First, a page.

“It gives me a headache…but I think I’m beginning to get the hang of it now.” (4.5 stars)
Source- Personal Copy
Published by Puffin
Paperback edition- 438 pages
It seems only fitting that the 100th blog post (wow!) on Mygoodbookshelf should be a review of a novel in a series that I enjoy so much. I was admittedly pretty late to the party when it came to beginning the TimeRiders series, but every story that I have read so far I have really enjoyed and needless to say, The Eternal War proved to be no exception. In terms of subject matter, it may actually be my favourite book to date. This is a smart YA time travel series and is really addictive reading- it also isn’t just for kids to savour, believe me!
So here’s the thing: the concept of time travel blatantly confuses me at times- whether in TV shows or in books, you name it. It always has done. All that talk of alternate dimensions and whatnot sometimes means I really have to concentrate on what I’m reading about. How can certain characters go backwards in time and interact with a younger version of themselves for example, without impacting on their older future self and yet still have their older future self exist at the same time? It makes my head spin just thinking about it. The fact that it’s science fiction makes no difference and sometimes I just have to accept IT IS ONLY A STORY and go along for the ride. These books are certainly one heck of a ride- full of adventure, tension and drama, not to mention some excellent world-building.
Liam, Maddy and Sal are three kids rescued from the brink of death and given a second chance. Recruited to work for a mysterious agency, they become the TimeRiders, their sole purpose to prevent time travel destroying history as we know it. After previous brushes with Nazi’s, dinosaurs and Richard the Lionheart, they now face their gravest challenge yet: what if Abraham Lincoln had never been president and the American Civil War had never ended?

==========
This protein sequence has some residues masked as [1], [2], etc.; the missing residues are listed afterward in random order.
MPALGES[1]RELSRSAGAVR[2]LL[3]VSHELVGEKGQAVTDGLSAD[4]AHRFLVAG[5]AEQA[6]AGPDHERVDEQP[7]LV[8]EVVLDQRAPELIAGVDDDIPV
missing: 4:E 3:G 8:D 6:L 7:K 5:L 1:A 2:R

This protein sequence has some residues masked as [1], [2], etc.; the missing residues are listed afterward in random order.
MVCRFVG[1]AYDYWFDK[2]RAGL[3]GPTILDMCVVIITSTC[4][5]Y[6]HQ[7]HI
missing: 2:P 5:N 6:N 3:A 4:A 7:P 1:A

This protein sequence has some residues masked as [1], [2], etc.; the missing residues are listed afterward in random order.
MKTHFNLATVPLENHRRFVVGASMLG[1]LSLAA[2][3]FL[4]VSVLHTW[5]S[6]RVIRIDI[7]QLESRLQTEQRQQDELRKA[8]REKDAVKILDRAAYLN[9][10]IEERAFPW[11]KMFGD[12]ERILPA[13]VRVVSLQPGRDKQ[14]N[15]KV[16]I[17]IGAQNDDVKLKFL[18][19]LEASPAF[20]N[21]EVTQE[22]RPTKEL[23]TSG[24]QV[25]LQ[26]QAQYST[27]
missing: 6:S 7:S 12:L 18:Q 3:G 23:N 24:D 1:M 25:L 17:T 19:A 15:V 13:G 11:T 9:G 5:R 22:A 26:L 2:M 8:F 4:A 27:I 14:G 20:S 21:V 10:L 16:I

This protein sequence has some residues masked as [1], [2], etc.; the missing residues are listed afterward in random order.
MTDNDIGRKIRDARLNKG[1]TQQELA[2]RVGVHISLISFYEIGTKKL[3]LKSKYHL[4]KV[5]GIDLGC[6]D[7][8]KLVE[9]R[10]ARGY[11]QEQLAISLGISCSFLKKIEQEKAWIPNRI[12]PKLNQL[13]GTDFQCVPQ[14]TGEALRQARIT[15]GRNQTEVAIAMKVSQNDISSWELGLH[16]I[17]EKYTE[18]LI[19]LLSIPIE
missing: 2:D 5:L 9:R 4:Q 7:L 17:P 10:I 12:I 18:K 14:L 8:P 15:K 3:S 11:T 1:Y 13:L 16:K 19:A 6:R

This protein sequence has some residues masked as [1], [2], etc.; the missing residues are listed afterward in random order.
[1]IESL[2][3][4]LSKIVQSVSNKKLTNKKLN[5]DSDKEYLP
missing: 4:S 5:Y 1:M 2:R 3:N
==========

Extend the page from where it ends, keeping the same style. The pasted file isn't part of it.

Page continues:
It’s 2001 New York and after a time ripple changes history, the TimeRiders find themselves in an America embroiled in an eternal war. Abraham Lincoln is also pulled into the present and is horrified to see the destroyed wasteland that his country has become. Can the TimeRiders go back and fix history before an even worse time wave arrives?
The pace of this story is fast, which is all the more surprising that the level of detail remains so strong throughout. I love the small details and descriptions of the sights and settings and how vivid they become. The characters are very well-written (possibly with the exception of Sal who still remains quite weak) and I really enjoyed how Abraham Lincoln was portrayed here- a loud mouthed grump. He added some much needed humour into what was actually a pretty dark storyline. The characters faced a lot of peril and he lifted it, his sourness much welcome when there was quite a lot of focus on war and death.
There were some brilliant concepts introduced into this book: a lot of exploration of new technologies, eugenics (fascinating stuff) and elements of steam punk fantasy- sky ships and the like and genetically created human warriors. I found those aspects really riveting and it made me want to read on. There were poignant moments too, which kept it all from being completely adventure-based.
I suppose my only complaint with this book is that a few little cryptic hints were dropped about certain characters and their backgrounds, but then not really picked up on. I’m trying to keep this a spoiler-free review so I won’t belabour the point, but I did find it frustrating that these weren’t expanded upon. I’m hoping these are explored to their full potential in book five.
As ever, this book had a heck of a cliff-hanger ending, so I can’t wait to read book five. I’m curious to learn more about Sal (the one character who still remains something of a mystery) and about the little titbits of information that have been divulged.
You don’t have to read the TimeRiders books in their intended order either, though it seems a shame not to, particularly as some earlier plot threads are alluded to in these later books, as well as a mention of other prominent characters from the series. Why miss out?!
Other books in the TimeRiders series: